Finding a Financial Advisor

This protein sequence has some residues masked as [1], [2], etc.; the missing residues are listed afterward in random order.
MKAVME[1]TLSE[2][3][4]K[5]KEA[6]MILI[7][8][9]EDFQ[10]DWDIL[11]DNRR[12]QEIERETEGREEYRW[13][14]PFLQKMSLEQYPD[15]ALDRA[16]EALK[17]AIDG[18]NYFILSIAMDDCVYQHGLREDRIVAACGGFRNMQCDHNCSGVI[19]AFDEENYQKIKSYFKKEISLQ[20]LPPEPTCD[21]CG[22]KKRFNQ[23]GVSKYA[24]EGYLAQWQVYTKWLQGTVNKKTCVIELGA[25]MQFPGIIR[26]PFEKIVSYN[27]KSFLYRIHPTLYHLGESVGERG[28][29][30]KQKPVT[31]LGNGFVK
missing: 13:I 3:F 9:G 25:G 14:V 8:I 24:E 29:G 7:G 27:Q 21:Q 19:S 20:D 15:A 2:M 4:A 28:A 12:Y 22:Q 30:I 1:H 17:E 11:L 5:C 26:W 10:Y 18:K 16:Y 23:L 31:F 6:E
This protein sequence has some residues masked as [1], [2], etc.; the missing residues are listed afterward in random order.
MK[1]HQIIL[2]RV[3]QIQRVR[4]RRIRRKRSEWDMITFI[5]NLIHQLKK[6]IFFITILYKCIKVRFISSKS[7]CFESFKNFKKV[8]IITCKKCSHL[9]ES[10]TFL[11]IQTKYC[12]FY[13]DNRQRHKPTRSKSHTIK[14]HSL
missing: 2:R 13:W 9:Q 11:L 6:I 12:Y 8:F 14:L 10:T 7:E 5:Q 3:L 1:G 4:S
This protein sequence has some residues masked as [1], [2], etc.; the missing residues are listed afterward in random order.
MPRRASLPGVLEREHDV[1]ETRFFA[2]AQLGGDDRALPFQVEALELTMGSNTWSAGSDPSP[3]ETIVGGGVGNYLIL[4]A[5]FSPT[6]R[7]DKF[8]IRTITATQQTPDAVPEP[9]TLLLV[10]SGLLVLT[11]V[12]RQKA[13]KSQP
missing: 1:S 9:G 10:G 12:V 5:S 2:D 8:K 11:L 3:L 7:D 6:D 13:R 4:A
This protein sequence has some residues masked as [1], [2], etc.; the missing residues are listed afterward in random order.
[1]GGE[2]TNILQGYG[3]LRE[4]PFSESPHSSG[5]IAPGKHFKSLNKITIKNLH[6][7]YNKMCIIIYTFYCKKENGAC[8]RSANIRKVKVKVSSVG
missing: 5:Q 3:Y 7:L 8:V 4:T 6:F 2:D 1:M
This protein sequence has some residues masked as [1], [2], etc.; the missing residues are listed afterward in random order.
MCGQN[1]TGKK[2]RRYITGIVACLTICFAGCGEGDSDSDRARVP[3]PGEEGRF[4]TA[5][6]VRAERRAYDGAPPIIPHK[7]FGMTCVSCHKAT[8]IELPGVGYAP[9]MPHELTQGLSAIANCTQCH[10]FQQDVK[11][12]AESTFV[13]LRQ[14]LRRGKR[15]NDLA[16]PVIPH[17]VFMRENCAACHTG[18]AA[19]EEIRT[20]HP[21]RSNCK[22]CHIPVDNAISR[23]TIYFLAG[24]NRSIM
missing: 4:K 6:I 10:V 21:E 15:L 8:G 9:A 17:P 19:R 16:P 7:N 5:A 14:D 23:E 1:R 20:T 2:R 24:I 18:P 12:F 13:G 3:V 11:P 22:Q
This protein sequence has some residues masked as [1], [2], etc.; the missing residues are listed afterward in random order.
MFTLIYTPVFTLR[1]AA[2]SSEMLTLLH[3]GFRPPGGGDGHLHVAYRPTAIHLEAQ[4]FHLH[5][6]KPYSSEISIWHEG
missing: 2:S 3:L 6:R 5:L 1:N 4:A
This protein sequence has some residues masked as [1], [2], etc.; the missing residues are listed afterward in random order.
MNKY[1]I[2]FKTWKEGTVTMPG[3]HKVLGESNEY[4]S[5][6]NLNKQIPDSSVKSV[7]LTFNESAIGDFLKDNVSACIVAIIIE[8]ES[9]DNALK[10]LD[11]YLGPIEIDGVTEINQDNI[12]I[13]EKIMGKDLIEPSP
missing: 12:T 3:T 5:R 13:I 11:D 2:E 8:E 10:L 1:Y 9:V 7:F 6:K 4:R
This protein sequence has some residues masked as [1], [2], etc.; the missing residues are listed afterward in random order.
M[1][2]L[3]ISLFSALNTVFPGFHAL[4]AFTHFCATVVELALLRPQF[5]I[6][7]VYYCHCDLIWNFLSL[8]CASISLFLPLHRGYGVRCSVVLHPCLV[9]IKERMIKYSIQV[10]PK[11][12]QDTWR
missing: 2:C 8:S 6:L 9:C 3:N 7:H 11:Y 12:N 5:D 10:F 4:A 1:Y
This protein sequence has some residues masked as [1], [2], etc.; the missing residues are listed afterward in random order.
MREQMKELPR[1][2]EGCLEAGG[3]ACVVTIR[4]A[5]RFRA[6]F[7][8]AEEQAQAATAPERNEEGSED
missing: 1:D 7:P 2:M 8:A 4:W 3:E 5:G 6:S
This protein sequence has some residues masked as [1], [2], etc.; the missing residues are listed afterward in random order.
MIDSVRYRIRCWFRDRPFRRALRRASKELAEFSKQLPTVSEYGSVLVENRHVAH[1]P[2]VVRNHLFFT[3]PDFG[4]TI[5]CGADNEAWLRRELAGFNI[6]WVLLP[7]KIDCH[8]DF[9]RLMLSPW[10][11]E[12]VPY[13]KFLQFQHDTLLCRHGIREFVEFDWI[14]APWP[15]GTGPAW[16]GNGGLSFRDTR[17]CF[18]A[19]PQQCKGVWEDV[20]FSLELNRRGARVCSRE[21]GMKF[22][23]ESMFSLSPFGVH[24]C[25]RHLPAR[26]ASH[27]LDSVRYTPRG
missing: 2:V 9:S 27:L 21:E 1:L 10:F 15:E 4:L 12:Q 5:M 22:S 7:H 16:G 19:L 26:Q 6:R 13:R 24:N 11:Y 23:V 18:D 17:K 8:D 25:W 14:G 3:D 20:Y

Finding a professional, such as a financial advisor, who meets your criteria for qualifications, integrity and service can feel overwhelming. Many professionals, attorneys, accountants, and financial advisors, believe you can be enthusiastic about the pros with whom you work. If you type financial advisor into the Bangor region you can find nearly 400 professionals listed. Here are some tips that might help you narrow your search for your financial advisor.Qualifications- What exams are provide the professional you need? Series 7 is a general broker who can help you with individucal stocks and bonds. Series 6 is for those who anticipate only using mutual funds and variable annuities. Some financial planners have neither license and use Charles Schwab to trade all securities. They typically hold a 65 licnse and are investment advisors. About 8% of advisors hold a broker and an advisor lincense. The advisor’s education could be balanced with their ‘designations.’ Designation are achieved through various tests that help advisors’ develop an expertise in particular areas od practice and are sometimes used for those who do not have a finance, or other comparible, education. Vision- How does the advisor run their business? Do you pay an additional fee for a plan? Is the plan so detailed and specific to you that the fee is worth the cost? Would you prefer regular meetings and discussions on many financial topics? Is the advisor a good teacher? Is that what you’d like in a professional? Is the relationship important to you or do you want just the facts? What about ongoing conversations or contact? What would you like and is that this advisor’s vision? Compensation- Everybody needs to make a living and understanding how the advisor you are meeting with makes their living is important. Investment advisors are compensated by a fee that is paid on an ongoing basis. This is an ongoing underlying cost for the money they hold ‘under management.’ Because this can be expensive over several years than front-end charges there is frequently a lower-end requirement, as in you must have at least $250,000 or $500,000 before the advisor can take you as a client. Traditional compensation charge a commission when you buy or sell stocks or bonds, r a front-end charge for mutual fund purchases. Ask about this so you understand the pros and cons of various fees.Team- Most people only provide part of the tax, investment and legal needs that planning can entail. What kind of team has the advisor organized to help meet your needs? How do you feel when you speak with them? Do you undertsad what they are explaining? Do you feel comfortable with their staff? With so many advisors in the region you are certain to find someone who is a good fit for you professionally and personally.Citations: R. Syversen, MBA – [email protected]com Check out our website that includes weekly streaming Voted Bangor’s Best Financial Planning Firm 2008, 2009 & 2010 by Market Surveys of AmericaIn compliance with requirements from FINRA, all e-mail sent via the WSFG domain will be subject to review and archiving by Wall Street Financial Group, Inc. Email management, archiving & monitoring technology powered by Smarsh, Inc. Disclosure:Only securities and advisory services offered through Wall Street Financial Group, Inc. Registered Investment Advisor. Member FINRA/SIPC. Wall Street Financial Group, Inc. and Norumbega Financial are separate entities, independently owned and operated.